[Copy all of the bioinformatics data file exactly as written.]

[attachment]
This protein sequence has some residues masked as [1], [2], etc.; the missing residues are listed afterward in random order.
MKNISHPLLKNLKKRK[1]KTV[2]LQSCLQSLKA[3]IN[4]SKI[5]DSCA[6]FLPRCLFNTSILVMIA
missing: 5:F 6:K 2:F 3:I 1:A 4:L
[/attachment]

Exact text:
This protein sequence has some residues masked as [1], [2], etc.; the missing residues are listed afterward in random order.
MKNISHPLLKNLKKRK[1]KTV[2]LQSCLQSLKA[3]IN[4]SKI[5]DSCA[6]FLPRCLFNTSILVMIA
missing: 5:F 6:K 2:F 3:I 1:A 4:L